On Spreading the Gospel of Babylon 5

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Title: On Spreading the Gospel of Babylon 5
Creator: Howard Kleinman
Date(s): June 24, 2013
Medium: online
Fandom: Babylon 5
Topic:
External Links: On Spreading The Gospel of Babylon 5 - Life In An Electric Box, Archived version
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On Spreading the Gospel of Babylon 5 is a Babylon 5 essay by Howard Kleinman.

The essay discusses the show itself, its fans, its flaws, its comparison to Star Trek and other media science fiction shows, and the difficulty in promoting this show to other fans.

Excerpts

I watched Babylon 5 during its original run in the 1990s. A few of my High School friends and I watched it obsessively, digging into its mysteries, taking guesses as to how things would play out and laughing at how our hopes and expectations were both made and confounded. It was the first time I’d been that obsessed with a TV series since I was a little kid. I’d look forward to every episode with breathless anticipation and, even when the last season dragged on, I still hung around for the last episodes and watched the last few mediocre TV movies. I cried at the finale. I couldn’t believe that it was over and that it had ended without gimmicks, without jokes and without meaningful loose ends. The show was a five-year long novel for television and it succeeded in most of its ambitions. I thought it was the most brilliant television show possible and that anyone who enjoyed Science Fiction would think the show was the best thing that happened to the medium since the original Star Trek. Well, I still think the show is amazing and a totally worthwhile time investment, but convincing people who didn’t watch the show when it first aired to give it a shot proved more challenging than I ever thought possible and, as time goes on, I suspect it will only get harder. There are a few key barriers to entry for the series, some of which are due to the series’s own faults, some due to the nature of the show’s fanbase and some due to the nature of science fiction fandom in general.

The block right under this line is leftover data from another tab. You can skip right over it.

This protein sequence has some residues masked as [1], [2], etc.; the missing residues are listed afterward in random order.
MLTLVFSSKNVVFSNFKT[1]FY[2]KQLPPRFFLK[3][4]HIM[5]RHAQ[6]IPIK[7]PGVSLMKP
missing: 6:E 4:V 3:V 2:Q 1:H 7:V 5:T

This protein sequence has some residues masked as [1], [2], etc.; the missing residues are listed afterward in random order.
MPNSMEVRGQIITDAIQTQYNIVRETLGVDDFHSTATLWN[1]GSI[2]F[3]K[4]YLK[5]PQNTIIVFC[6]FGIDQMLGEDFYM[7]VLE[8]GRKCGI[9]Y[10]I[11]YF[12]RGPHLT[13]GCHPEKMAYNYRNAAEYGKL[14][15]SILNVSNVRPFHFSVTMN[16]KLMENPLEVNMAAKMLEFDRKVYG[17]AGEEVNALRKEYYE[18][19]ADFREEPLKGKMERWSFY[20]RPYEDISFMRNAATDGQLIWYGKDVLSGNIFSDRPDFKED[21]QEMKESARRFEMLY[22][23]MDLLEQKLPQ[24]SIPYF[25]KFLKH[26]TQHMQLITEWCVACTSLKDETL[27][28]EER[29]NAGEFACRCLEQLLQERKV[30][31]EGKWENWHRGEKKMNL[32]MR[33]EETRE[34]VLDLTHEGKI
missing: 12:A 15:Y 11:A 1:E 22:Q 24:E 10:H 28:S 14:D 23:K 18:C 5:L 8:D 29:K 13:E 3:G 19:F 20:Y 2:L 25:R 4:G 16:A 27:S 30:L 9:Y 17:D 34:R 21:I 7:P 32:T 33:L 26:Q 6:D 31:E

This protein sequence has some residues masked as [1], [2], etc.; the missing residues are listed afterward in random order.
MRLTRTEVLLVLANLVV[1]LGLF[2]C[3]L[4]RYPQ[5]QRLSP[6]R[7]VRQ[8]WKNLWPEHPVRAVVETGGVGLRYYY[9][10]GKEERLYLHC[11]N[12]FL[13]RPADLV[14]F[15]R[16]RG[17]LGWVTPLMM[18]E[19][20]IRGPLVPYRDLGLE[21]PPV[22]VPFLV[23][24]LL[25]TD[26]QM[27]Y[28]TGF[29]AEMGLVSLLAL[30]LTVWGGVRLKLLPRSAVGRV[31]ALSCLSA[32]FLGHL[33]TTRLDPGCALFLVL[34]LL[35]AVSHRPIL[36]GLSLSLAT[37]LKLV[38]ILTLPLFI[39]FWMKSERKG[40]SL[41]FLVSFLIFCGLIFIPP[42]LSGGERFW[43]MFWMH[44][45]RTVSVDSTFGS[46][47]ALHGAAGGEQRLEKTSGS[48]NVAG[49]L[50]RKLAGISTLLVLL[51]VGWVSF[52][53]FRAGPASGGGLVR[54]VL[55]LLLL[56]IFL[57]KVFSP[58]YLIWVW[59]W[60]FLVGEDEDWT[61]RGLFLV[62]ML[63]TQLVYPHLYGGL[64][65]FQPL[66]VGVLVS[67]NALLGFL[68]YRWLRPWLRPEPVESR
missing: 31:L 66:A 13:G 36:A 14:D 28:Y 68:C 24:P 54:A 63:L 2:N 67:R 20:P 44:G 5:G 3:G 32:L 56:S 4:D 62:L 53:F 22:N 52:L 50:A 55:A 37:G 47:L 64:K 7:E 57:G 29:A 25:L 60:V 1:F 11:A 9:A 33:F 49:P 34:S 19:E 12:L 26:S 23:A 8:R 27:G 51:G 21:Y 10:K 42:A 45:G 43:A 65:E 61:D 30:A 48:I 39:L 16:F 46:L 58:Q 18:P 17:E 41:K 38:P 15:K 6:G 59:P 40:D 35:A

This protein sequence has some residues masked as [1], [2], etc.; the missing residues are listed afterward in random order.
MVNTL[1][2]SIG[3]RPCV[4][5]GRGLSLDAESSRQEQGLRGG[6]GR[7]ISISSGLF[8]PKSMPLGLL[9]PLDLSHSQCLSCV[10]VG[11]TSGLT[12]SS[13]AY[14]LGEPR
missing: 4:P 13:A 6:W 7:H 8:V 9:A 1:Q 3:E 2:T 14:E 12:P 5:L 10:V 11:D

The Show’s Fans

We gush like you wouldn’t believe and we get snippy when people dare criticize the show. If you just started watching it from the beginning you’ll wonder if its fans are in an insane cult, and you might just be right. If someone tells me that they’re a B5 fan that gives me a feeling akin to meeting someone who is from the same town as I am. It’s like discovering a lost friend. While Babylon 5 is one of the first shows to develop an online fandom, online fandoms were such a small thing at the time that most fans didn’t even think to look online to find friends to link up with. The show didn’t sell a lot of visible paraphernalia, it didn’t have any phrases in pop culture like “he’s dead Jim,” it wasn’t covered in most mainstream entertainment magazines or entertainment news programs. It felt like an underground, invisible thing to be a part of. It made fans feel like part of a secret society. Hell, the biggest B5 site was called “The Lurker’s Guide,” lurkers referring to the people who lived in the poorest sections of Babylon 5 and were rarely seen or heard from. We were small in number, but we were powerful enough to keep the show from getting cancelled. I think the fact that the show MADE it five years and doesn’t have the tragic “too good to last” label on it hurts its legacy in some ways when compared to other series like Firefly and Farscape which required fans to organize to get more show. Despite some fears that season 4 would be the end, we got our promised five year arc, and if the pacing was disrupted due to production issues, we never had to band together to bring our show back. We managed to keep it afloat. That leads to a lot of fan pride, but not a lot of headlines or fan movements. We got most of what we wanted just for being loyal viewers. As series creator J. Michael Straczynski said, “Faith Manages.”

To other B5 fans, we speak the same language. To non-fans we look like a cultish bunch of ornery, hyperbolic nutcases. The more time passes by and the more shows we get like BSG that hit the ground running, the less time and willpower non-fans have to devote to the series. “Stick with it?” They’d say, “this show isn’t very good and I don’t know why you people are hyping it so much.” But we’ll keep hyping it up and annoying people who gave the show a fair chance. Let’s be honest, there are a lot of other shows people could watch that are good from the get go, even if they never reach B5’s highs. We oversell the show when we should undersell it. We should also come up with a definitive guide to how to watch as little of season 1 as possible.

References